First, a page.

Re: Double Byte enabled

From: Glen Perkins (
Date: Fri Apr 07 2000 - 05:06:23 EDT

It's both good and bad that people have the idea that "Unicode enabled" means "fully internationalized". Hopefully, the market can retain at least a bit of that misconception a little while longer. ;-)
Evidence of your point, Addison, is what happened with Java 1.0. Everyone who heard that Java was "Unicode based" seemed to assume that they could automatically display Japanese, for example. Boy, were they disappointed. You ought to think twice as a marketer before you put "Unicode enabled" on an otherwise internationally challenged product or tech support will hate you.

Just one small point of dissent: "...reasons to multibyte enable an application rather than Unicode enabling it..." It still seems to me that Unicode's various encodings -- those that cover the entire UCS -- are all "multibyte". I'm just not crazy about the terms "ANSI" or "multibyte" used to mean "not one of the Unicode encodings". Instead, I often use the term "legacy encoding" when I think I can get away with it. ;-)


----- Original Message -----
  From: Addison Phillips [GSC]
  To: Unicode List
  Sent: Thursday, April 06, 2000 2:38 PM
  Subject: Re: Double Byte enabled

  Well.... maybe...

  Two things bug me about this:

  1. Many developers unfamiliar with international issues conflate
  "double-byte enabling" and/or Unicode with internationalization. If you are
  talking strictly about the character handling aspects of I18N, which are not
  entirely trivial, then, yes, it makes sense to talk about Unicode enabling
  and/or character set processing. But in my role as a humble I18N consultant,
  this is usually the first misconception that I have to break: not only does
  character != byte, but also Unicode != I18N (!!) There are many issues such
  as collation, date/time, number formatting, message formatting,
  localization, etc. which Unicode does little or nothing to solve directly.

  You'd be better off to advise that any code "be fully internationalized" and
  go on to define that a little, rather than merely "multibyte enabled" or
  "Unicode enabled". Part of the definition of "fully internationalized", of
  course, will be "Unicode enabling"...

  2. Also, while Unicode enabling is a Very Good Thing, it isn't always the
  right solution. Unicode support solves a large number of international
  problems. But the right solution for a specific project may need to take
  into account other variables that point to multibyte enablement. I hate to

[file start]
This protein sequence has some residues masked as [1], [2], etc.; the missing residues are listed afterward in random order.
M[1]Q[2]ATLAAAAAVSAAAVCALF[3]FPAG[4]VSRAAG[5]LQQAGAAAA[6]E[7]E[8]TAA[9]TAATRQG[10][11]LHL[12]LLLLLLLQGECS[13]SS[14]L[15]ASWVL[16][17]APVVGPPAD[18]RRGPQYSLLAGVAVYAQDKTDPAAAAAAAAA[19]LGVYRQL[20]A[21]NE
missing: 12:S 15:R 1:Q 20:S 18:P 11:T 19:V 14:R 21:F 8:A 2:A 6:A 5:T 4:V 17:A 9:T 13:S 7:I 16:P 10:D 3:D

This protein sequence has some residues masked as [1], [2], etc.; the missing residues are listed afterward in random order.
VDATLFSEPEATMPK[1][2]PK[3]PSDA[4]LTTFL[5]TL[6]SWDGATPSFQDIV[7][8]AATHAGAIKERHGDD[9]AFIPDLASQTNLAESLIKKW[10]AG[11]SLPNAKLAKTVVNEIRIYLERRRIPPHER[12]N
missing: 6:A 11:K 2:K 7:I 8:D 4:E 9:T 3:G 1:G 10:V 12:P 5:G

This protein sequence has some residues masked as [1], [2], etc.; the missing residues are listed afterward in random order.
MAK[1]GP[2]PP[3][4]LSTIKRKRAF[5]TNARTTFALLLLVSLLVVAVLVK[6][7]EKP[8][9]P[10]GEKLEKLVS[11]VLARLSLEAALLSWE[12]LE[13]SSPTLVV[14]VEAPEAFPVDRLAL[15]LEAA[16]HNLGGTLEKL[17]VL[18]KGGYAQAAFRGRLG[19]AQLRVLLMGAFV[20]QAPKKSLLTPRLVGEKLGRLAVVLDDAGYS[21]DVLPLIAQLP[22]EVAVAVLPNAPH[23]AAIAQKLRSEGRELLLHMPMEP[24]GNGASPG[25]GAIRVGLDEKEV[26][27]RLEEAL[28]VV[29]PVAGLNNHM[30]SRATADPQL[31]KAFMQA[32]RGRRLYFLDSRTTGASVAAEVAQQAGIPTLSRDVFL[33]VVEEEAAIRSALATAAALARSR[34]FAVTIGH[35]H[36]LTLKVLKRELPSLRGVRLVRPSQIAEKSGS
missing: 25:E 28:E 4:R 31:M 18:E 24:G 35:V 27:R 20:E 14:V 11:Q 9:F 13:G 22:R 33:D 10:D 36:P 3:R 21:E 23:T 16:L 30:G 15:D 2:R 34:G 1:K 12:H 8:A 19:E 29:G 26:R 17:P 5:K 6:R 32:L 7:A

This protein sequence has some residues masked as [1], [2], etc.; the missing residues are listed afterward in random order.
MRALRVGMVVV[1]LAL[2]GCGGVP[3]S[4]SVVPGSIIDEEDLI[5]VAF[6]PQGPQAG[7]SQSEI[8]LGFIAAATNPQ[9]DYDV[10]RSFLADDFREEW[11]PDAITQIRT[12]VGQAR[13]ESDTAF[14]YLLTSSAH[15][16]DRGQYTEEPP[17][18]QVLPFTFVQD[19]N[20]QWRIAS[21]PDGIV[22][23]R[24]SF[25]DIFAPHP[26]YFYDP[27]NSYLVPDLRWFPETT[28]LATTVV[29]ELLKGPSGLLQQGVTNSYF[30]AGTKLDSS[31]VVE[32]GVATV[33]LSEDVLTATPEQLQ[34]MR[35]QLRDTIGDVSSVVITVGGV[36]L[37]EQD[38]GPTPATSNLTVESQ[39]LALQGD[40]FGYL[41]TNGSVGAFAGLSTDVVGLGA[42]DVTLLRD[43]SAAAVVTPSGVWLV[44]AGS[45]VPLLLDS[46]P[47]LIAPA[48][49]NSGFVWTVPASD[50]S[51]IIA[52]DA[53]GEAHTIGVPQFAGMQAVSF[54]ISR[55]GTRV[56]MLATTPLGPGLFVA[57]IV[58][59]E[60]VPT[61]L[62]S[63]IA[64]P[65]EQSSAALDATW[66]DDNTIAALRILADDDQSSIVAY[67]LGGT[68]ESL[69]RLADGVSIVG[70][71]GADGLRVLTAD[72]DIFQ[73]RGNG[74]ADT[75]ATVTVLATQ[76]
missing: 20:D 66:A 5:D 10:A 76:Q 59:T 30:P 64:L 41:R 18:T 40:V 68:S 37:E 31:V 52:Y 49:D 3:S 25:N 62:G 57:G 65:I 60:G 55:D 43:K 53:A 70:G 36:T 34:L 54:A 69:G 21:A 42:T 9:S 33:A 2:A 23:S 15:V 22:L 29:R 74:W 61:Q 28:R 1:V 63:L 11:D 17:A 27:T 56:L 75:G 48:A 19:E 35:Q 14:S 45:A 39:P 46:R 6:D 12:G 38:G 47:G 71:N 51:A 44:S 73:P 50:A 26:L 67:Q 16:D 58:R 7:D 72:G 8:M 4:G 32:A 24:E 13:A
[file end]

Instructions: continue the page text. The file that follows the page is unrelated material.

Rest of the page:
speak in hypotheticals, especially because I'm the last person on Earth to
  want another non-Unicode-enabled application floating around out there, but
  there *are* valid development reasons to multibyte enable an application
  rather than Unicode enabling it. These reasons are almost always business
  related (time and money) rather than being programming or architectural
  issues (with unlimited time and money, Unicode is the right decision for a
  client/server system).

  One area where this is partially the case is the delivery of HTML.
  Limitations and implementations of Unicode in older browesers make it a
  less-ideal choice for delivery of Web pages in certain locales today. So a
  "Unicode enabled" web server still needs to be able to recognize and convert
  character sets appropriately, at least for a little while longer... and that
  may involve multibyte enabled code.

  So, while I completely agree with what everyone else on this thread has
  written, I think it's important to caveat it a little.



  Addison P. Phillips
  Senior Globalization Consultant
  Global Sight Corporation
  Accelerating Global e-Business(TM)
  (+1) 408.350.3600 - Telephone
  Going global with your web site? Global Sight provides Web-based software
  solutions that simplify the process, cut costs, and save time.

  ----- Original Message -----
  From: Suzanne Topping <>
  To: Unicode List <>
  Sent: Thursday, April 06, 2000 10:27 AM
  Subject: Re: Double Byte enabled

> Thanks to Ken, Murray, John, Andrea, and all others for your excellent
> comments and summaries of this issue.
> It helped gel the situation for me, and of course concluded that "Unicode
> enabled" is the best short description to use.
> ----- Original Message -----
> From: Kenneth Whistler <>
> To: <>
> Cc: <>; <>
> Sent: Wednesday, April 05, 2000 9:39 PM
> Subject: Re: Double Byte enabled
> > Suzanne,
> >
> > > "Unicode enabled" is probably the clearest term, but I would
> > > comments on historic use of "multibyte enabled".
> >
> > "multibyte enabled" was simply the extension of the term "doublebyte
> enabled"
> > for Chinese character sets, which overspilled the bounds of a two-byte
> > encoding. EUC-CNS has 1-, 2-, 3-, and 4-byte forms for characters.
> > (See Ken Lunde's great book for details on all of this.)

This archive was generated by hypermail 2.1.2 : Tue Jul 10 2001 - 17:21:01 EDT